BMW Motorcycles Hardcover – Jul 27 2002
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From the Back Cover
When the time comes to sell your house, quit your job, and leave it all behind to pursue your dream of traveling around the world on two wheels, the bike you’ll most likely select is a BMW. In BMW Motorcycles, author Darwin Holmstrom brings the story of these legendary machines to life, describing the societal and personal forces that created BMW’s two-wheeled line. Holmstrom explores how motorcycles grew from a sideline to a major part of BMW’s business, how World War II nearly destroyed the company, and how BMW motorcycles evolved from stodgy touring bikes to cutting-edge machines that seamlessly blend tradition with modern styling and technology. Filled with Brian J. Nelson’s stunning photography, this insightful book offers a fresh perspective on some of the finest motorcycles ever built. BMW Motorcycles is a must-have for all Beemerphiles.
About the Author
Darwin Holmstrom has written, co-written, or contributed to over thirty books on subjects ranging from motorcycles and muscle cars to Gibson Les Paul guitars, including Indian Motorcycles, GTO: Fifty Years, Let's Ride: Sonny Barger's Guide to Motorcyclying,Top Muscle: The Rarest Cars from America's Fastest Decade, BMW Motorcycles, The Harley-Davidson Motor Co. Archive Collection, and The Complete Idiot's Guide to Motorcycles. Darwin is the senior editor for Motorbooks. Prior to that he served as Midwestern editor for Motorcyclist magazine.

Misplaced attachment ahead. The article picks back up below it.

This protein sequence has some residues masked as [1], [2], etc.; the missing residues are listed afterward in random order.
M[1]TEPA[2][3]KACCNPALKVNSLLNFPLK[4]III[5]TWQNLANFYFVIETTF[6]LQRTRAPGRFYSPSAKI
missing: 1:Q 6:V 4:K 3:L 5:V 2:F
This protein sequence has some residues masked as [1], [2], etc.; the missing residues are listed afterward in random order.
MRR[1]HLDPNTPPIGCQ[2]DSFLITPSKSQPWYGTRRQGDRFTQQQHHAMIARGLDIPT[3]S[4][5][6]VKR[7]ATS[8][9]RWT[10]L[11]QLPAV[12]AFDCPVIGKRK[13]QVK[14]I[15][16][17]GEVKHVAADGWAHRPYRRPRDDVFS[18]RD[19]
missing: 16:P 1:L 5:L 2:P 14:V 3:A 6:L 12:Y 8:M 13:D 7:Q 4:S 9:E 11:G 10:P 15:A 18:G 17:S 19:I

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Top Customer Reviews
Text is also very good. Some books on BMWs that are/were available are very slight - at least one of the ones I bought via Amazon is a remainder from England - a "packaged" book; part of a series on various makes of bike, with little text and photos used in several titles.
Having owned a BMW (R100RT) when I lived in London, England, and now a R1100RT, I can attest to their being fine machines -bikes that deserve such a worthy book on them.
I agree with the author's review that many other books on BMWs focus on the early history and concern earlier types and do not contain much on the later models. I think the author is arguably not stating the obvious reason here. This is maybe because they were written before the current "oilhead" twins were produced so understandably could not cover them, or if revised then the books were merely slightly updated after these newer types arrived on the scene so include only a chapter or so on them?
This book being recently published is (obviously)as a result more timely on its coverage.
As a rider of Triumphs some years ago, I'm saving up to buy the similar volume covering that historical make as well - not seen it but I'm sure it will make a fine companion to this title.
A great book at a reasonable price, considering the wealth of color photos, for any motorcycle fan and especially for BMW riders.
But the real value of this book is the stunning photography provided by Brian J. Nelson, one of the finest photographers working in the field of motor journalism. It's unfortunate that there is no photography from the book posted on this website, because Brian has transformed this work from just another motorcycle history book into a true work of art.
On a more sophomoric level, I found writing this book rewarding because I was able to use a conjugation of the verb "fornicate," and also because I was able to alude to the interbreeding practices of European royalty prior to World War I. Incorporating these things into a BMW motorcycle history tested my creative skills.
Good reading for the person interested in the history of this company and of the earlier models.
Ian Falloon's "Standard catalog of Ducati Motorcycles" is the way I would like to see it.